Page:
What are marine ecosystem services?

Ecosystem services are the direct and indirect contributions of ecosystems to human well-being. They support directly or indirectly our survival and quality of life. Ecosystem services can be categorized in following main types:

Provisioning services are the products obtained from ecosystems such as food, fresh water, wood, fiber, genetic resources and medicines.

Regulating services are defined as the benefits obtained from the regulation of ecosystem processes such as climate regulation, natural hazard regulation, water purification and waste management, pollination or pest control.

Habitat services highlight the importance of ecosystems to provide habitat for migratory species and to maintain the viability of gene-pools.

Supporting services are services that are necessary for the production of all other ecosystem services. Some examples include biomass production, production of atmospheric oxygen, soil formation and retention, nutrient cycling, water cycling, and provisioning of habitat.

Cultural services include non-material benefits that people obtain from ecosystems such as spiritual enrichment, intellectual development, recreation and aesthetic values, including, e.g., knowledge systems, social relations, and aesthetic values.

Ecosystem functions are the physical, chemical, and biological processes or attributes that contribute to the self-maintenance of an ecosystem; in other words, what the ecosystem does. Some examples of ecosystem functions are provision of wildlife habitat, carbon cycling, or the trapping of nutrients.  Thus, ecosystems, such as wetlands, forests, or estuaries, can be characterized by the processes, or functions, that occur within them.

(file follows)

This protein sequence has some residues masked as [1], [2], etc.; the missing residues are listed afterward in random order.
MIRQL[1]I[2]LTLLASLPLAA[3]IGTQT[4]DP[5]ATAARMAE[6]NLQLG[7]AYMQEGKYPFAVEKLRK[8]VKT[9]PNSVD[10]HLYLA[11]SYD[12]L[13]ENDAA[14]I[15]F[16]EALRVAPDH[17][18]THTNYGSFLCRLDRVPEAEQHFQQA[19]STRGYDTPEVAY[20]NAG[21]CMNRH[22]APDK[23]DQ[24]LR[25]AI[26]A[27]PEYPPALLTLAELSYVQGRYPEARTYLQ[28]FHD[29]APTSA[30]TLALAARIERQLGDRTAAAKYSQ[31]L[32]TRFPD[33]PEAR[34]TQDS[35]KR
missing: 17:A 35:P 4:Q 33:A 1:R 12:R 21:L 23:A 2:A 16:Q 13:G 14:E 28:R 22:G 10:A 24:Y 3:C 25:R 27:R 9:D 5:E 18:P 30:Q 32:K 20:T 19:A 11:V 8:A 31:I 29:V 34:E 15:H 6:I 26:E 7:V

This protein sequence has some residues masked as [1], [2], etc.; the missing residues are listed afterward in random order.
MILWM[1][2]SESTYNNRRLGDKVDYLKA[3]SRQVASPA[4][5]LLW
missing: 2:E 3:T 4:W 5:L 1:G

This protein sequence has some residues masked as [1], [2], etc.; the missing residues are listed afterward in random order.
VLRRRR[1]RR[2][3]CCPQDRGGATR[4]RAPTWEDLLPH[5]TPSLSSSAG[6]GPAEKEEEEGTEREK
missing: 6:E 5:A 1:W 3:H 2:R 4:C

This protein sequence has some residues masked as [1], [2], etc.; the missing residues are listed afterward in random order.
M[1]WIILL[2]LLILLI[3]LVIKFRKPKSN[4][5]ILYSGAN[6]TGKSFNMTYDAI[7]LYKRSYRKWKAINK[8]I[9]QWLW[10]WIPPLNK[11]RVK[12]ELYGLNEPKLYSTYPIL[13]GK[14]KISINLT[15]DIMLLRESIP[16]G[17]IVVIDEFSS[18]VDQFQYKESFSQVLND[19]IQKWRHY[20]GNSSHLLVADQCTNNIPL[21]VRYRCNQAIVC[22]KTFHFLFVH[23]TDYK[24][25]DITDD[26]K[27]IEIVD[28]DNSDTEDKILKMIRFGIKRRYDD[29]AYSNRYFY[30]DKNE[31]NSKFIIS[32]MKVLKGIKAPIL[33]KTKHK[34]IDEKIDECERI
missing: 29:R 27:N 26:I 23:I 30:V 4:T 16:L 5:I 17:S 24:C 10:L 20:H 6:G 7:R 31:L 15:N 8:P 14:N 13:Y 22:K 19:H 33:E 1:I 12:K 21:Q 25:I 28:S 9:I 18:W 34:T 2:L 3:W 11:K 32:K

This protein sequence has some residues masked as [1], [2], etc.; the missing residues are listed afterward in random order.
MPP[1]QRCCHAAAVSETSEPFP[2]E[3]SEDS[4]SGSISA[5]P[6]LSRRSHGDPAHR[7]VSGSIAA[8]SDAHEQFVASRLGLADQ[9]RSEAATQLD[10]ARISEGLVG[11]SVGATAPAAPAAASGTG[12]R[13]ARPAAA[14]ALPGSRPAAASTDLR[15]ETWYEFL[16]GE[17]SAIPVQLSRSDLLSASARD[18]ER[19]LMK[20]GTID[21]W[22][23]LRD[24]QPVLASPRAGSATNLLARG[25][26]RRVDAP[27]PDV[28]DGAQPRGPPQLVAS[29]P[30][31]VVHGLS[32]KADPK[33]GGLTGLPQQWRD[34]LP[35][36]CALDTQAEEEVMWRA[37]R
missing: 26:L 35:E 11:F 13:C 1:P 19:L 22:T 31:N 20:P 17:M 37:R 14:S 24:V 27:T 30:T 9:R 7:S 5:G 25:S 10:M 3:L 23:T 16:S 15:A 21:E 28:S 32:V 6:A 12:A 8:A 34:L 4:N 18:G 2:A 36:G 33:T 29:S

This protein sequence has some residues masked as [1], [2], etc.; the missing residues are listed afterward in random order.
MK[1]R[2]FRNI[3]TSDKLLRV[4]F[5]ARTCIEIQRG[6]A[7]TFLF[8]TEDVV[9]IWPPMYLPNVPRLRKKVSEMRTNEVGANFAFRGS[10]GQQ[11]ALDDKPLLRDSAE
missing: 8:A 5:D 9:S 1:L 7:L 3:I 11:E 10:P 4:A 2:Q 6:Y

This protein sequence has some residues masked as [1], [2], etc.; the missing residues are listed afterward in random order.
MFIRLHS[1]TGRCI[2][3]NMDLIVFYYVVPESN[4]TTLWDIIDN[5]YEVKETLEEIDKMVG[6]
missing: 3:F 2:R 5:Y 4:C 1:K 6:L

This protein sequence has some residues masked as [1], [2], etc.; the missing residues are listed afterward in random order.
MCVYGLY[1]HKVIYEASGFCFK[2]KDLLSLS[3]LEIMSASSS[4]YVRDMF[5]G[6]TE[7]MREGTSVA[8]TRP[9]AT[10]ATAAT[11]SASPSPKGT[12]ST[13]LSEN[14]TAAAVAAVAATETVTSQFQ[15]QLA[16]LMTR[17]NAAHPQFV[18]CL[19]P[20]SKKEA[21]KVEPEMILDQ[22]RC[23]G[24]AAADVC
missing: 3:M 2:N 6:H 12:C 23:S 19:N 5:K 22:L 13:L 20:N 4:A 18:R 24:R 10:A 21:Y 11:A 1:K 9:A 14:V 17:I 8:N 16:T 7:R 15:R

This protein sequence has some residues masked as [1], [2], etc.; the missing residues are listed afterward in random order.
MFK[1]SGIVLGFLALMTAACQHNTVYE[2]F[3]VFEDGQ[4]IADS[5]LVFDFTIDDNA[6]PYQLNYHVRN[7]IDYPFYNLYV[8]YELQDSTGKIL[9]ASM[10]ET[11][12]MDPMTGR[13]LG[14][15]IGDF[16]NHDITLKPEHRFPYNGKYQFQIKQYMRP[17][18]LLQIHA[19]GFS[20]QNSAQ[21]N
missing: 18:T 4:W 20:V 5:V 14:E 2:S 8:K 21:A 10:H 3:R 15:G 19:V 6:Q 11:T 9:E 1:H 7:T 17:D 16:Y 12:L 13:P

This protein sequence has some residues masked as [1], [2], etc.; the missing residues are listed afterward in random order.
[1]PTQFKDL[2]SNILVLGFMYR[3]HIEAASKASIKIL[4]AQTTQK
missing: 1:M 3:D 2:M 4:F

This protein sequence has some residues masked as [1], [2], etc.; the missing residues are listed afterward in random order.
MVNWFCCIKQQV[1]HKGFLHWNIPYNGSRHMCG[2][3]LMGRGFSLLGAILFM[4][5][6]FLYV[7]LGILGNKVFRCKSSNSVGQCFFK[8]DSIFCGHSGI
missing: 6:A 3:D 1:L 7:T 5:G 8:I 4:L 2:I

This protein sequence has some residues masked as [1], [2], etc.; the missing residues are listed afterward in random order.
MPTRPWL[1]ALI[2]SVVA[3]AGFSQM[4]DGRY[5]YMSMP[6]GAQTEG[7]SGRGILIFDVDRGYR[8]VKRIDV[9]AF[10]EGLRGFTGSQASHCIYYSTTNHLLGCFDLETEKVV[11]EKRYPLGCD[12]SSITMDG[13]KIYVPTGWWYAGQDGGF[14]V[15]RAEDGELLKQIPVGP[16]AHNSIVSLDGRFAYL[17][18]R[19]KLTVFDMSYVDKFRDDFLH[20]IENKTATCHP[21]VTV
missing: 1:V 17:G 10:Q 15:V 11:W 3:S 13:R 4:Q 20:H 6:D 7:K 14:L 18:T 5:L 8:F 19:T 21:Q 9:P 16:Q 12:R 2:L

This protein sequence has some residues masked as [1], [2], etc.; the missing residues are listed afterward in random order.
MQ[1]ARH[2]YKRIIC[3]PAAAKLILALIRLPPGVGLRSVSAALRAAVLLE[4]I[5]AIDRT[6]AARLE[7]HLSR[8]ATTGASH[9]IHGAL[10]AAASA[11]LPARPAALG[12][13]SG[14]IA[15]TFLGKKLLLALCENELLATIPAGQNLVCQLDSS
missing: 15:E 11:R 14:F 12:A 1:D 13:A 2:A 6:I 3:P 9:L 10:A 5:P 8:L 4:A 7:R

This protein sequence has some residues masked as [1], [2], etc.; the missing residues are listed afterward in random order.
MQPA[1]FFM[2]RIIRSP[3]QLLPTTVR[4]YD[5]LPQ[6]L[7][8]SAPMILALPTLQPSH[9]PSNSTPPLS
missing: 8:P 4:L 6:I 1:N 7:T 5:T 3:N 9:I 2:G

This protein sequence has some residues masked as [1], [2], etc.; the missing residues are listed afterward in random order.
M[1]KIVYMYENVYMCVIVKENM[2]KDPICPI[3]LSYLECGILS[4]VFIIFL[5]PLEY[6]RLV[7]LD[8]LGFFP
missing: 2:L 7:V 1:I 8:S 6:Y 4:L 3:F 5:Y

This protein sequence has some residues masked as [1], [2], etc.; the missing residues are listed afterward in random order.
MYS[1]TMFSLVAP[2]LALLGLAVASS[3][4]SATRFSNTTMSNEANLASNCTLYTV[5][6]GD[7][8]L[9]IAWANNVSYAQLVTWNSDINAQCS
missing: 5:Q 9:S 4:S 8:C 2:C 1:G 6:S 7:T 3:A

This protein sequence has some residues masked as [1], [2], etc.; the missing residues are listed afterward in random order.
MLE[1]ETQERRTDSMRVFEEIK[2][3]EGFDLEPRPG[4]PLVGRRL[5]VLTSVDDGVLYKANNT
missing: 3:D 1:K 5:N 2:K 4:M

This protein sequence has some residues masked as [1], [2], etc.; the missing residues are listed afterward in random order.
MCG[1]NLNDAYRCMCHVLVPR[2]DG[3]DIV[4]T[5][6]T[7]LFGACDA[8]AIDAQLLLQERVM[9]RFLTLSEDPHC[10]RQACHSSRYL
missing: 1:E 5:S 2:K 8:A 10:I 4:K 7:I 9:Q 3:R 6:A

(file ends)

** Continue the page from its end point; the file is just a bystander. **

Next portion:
Ecosystem services are the beneficial outcomes, for the natural environment or people, that result from ecosystem functions. Some examples of ecosystem services are support of the food chain, harvesting of animals or plants, and the provision of clean water or scenic views.  In order for an ecosystem to provide services to humans, some interaction with, or at least some appreciation by, humans is required. Thus, functions of ecosystems are value-neutral, while their services have value to society.

Marine ecosystem services are goods and services from the sea and coast that contribute to human welfare. Typical examples of marine ecosystem services are fish, marine mammals, and shellfish. Other marine ecosystem services include fishing trips and diving. A third form of services provided by the sea is that it provides for biodegradation of biological waste that accompanies sewage and sewage, and fjords can serve as landfills

Even though ecosystem valuation can be a difficult and controversial task, and economists have often been criticized for trying to put a “pricetag” on nature.  However, agencies in charge of protecting and managing natural resources must often make difficult spending decisions that involve tradeoffs in allocating resources.  These types of decisions are economic decisions, and thus are based, either explicitly or implicitly, on society’s values. Therefore, economic valuation can be useful, by providing a way to justify and set priorities for programs, policies, or actions that protect or restore ecosystems and their services.

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